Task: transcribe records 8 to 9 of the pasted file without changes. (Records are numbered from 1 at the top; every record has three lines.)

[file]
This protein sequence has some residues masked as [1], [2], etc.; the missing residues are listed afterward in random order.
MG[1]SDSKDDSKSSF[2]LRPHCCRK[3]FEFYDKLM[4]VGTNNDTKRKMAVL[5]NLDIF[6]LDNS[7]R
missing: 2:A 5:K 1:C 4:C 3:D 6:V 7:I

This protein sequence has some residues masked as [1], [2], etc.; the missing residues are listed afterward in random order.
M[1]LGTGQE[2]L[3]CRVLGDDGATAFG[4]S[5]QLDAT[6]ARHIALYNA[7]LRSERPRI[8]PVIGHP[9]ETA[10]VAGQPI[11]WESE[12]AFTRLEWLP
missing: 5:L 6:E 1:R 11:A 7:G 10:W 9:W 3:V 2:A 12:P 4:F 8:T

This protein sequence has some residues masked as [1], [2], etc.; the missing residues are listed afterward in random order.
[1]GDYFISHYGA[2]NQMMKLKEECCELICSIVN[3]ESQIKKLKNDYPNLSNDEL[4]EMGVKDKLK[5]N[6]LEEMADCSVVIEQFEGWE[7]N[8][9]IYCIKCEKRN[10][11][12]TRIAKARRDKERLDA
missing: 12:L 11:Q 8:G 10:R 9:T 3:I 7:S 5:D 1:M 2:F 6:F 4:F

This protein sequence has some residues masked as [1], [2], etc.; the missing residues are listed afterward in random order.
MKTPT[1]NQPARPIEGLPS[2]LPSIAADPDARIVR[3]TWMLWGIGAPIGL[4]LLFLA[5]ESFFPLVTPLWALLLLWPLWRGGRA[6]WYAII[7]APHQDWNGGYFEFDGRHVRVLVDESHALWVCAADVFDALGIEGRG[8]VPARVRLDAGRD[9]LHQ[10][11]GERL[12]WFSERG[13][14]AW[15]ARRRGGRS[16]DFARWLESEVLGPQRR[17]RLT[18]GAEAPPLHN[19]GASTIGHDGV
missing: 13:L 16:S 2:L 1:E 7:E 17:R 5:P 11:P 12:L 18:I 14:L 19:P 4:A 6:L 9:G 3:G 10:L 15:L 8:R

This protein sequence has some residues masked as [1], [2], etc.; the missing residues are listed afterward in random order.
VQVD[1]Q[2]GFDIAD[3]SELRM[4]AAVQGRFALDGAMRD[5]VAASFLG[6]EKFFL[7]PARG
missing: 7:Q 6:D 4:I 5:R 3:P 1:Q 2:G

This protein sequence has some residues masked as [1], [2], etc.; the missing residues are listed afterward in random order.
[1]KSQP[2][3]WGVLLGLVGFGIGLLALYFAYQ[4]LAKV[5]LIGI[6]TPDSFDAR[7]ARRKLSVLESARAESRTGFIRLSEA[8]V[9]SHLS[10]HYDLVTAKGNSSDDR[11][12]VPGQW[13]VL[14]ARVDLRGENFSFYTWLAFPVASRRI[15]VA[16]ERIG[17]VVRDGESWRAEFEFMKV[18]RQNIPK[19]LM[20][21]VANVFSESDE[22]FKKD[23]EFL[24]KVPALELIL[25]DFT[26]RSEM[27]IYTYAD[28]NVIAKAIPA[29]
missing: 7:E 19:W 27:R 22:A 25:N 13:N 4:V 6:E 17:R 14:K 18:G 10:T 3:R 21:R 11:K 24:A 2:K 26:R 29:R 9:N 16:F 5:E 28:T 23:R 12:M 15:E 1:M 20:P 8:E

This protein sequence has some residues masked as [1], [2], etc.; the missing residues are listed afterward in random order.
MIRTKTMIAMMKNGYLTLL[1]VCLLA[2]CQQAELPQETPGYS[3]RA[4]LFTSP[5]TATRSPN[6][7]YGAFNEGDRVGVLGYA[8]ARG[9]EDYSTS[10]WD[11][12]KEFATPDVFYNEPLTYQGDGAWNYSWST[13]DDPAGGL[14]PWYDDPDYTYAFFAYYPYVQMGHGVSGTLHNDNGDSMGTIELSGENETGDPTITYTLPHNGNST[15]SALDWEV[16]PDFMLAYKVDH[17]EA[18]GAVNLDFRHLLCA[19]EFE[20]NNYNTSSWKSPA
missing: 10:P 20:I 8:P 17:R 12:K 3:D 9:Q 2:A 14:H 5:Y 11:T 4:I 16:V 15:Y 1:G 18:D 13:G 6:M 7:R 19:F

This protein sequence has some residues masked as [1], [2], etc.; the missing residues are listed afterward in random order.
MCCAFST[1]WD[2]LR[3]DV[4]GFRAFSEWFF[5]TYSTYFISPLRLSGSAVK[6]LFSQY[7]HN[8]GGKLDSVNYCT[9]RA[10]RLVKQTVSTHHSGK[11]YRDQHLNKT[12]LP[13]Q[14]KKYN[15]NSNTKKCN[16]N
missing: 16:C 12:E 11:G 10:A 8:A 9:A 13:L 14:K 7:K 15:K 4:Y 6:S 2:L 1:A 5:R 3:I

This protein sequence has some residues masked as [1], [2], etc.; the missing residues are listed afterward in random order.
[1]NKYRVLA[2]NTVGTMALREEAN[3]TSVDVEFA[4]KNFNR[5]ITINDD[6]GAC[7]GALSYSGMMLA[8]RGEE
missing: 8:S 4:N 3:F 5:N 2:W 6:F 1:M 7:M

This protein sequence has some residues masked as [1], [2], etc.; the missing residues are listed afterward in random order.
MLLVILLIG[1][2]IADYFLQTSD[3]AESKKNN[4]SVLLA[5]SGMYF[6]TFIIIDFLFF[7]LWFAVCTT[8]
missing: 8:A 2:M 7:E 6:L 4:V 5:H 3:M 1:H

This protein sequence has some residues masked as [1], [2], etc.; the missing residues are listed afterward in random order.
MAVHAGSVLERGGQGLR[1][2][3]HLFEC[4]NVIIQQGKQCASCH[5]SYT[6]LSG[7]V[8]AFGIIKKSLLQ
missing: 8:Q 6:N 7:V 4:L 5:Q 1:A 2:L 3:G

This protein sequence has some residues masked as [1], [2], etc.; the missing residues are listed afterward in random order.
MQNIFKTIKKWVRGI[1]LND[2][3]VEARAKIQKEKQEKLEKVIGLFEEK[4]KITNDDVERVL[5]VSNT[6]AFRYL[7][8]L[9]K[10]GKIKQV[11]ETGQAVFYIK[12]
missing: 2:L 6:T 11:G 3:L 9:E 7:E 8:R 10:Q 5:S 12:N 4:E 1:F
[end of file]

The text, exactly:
This protein sequence has some residues masked as [1], [2], etc.; the missing residues are listed afterward in random order.
MCCAFST[1]WD[2]LR[3]DV[4]GFRAFSEWFF[5]TYSTYFISPLRLSGSAVK[6]LFSQY[7]HN[8]GGKLDSVNYCT[9]RA[10]RLVKQTVSTHHSGK[11]YRDQHLNKT[12]LP[13]Q[14]KKYN[15]NSNTKKCN[16]N
missing: 16:C 12:E 11:G 10:A 8:A 9:A 13:L 14:K 7:K 15:K 4:Y 6:S 2:L 1:A 5:R 3:I

This protein sequence has some residues masked as [1], [2], etc.; the missing residues are listed afterward in random order.
[1]NKYRVLA[2]NTVGTMALREEAN[3]TSVDVEFA[4]KNFNR[5]ITINDD[6]GAC[7]GALSYSGMMLA[8]RGEE
missing: 8:S 4:N 3:F 5:N 2:W 6:F 1:M 7:M